Palo’s works make use of bright playful colors and oval-faced figures that are staples in the entertainment fare of this generation weaned on comic books, manga, and anime. At the outset the viewer is lured into this familiar terrain but once he takes that step forward, he gets an unexpected jolt – there is none of the “cuteness” that is the hallmark of these much-coveted objects. They are amused commentaries on current urban living.
In “Aftermath of War The Ruins,” the figures are shockingly stiff and detached, looking like they were rendered on flat surfaces and the heady blue clouds transform into unexpected fumes. Although the subject is grimly serious, Palo still succeeds in evoking smiles from his viewers.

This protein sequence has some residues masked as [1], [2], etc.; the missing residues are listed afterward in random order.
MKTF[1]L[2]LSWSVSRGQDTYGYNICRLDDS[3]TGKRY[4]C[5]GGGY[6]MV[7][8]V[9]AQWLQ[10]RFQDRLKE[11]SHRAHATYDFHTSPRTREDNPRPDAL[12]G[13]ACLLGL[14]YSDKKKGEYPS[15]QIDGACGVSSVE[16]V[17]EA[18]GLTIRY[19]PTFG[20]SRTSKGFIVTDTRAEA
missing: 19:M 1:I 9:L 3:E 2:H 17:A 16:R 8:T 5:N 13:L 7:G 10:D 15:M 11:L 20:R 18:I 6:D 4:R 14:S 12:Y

A pervading sense of doom also permeates Palo’s canvases even when the figures are engaged in a seemingly fun activity such as that depicted in “Videoke Time with Michael The Big Giy, Hairball and The Cat Princess,” the very anti-thesis of what their creators intended them to be